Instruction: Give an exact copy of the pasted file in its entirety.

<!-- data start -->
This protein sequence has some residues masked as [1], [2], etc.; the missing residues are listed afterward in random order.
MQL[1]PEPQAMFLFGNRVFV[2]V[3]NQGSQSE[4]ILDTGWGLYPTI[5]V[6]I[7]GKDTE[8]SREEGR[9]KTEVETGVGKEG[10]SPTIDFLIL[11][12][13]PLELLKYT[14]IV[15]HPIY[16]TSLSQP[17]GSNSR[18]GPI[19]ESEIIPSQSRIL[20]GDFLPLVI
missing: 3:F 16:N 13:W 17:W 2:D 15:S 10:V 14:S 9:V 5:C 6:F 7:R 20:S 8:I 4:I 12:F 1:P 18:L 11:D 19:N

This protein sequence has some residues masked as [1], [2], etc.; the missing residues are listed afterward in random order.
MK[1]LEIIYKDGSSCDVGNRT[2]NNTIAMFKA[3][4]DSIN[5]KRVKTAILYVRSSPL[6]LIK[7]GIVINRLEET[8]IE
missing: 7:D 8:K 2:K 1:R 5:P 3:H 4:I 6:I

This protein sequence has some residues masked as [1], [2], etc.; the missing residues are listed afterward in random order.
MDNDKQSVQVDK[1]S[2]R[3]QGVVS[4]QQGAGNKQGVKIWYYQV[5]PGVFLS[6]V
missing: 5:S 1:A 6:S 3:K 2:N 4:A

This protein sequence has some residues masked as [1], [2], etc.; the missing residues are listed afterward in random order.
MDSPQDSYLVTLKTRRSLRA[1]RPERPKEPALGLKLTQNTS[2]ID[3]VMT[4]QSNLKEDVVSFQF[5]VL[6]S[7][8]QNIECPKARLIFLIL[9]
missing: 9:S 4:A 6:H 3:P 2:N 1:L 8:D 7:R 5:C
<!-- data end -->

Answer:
This protein sequence has some residues masked as [1], [2], etc.; the missing residues are listed afterward in random order.
MQL[1]PEPQAMFLFGNRVFV[2]V[3]NQGSQSE[4]ILDTGWGLYPTI[5]V[6]I[7]GKDTE[8]SREEGR[9]KTEVETGVGKEG[10]SPTIDFLIL[11][12][13]PLELLKYT[14]IV[15]HPIY[16]TSLSQP[17]GSNSR[18]GPI[19]ESEIIPSQSRIL[20]GDFLPLVI
missing: 3:F 16:N 13:W 17:W 2:D 15:S 10:V 14:S 9:V 5:C 6:F 7:R 20:S 8:I 4:I 12:F 1:P 18:L 11:D 19:N

This protein sequence has some residues masked as [1], [2], etc.; the missing residues are listed afterward in random order.
MK[1]LEIIYKDGSSCDVGNRT[2]NNTIAMFKA[3][4]DSIN[5]KRVKTAILYVRSSPL[6]LIK[7]GIVINRLEET[8]IE
missing: 7:D 8:K 2:K 1:R 5:P 3:H 4:I 6:I

This protein sequence has some residues masked as [1], [2], etc.; the missing residues are listed afterward in random order.
MDNDKQSVQVDK[1]S[2]R[3]QGVVS[4]QQGAGNKQGVKIWYYQV[5]PGVFLS[6]V
missing: 5:S 1:A 6:S 3:K 2:N 4:A

This protein sequence has some residues masked as [1], [2], etc.; the missing residues are listed afterward in random order.
MDSPQDSYLVTLKTRRSLRA[1]RPERPKEPALGLKLTQNTS[2]ID[3]VMT[4]QSNLKEDVVSFQF[5]VL[6]S[7][8]QNIECPKARLIFLIL[9]
missing: 9:S 4:A 6:H 3:P 2:N 1:L 8:D 7:R 5:C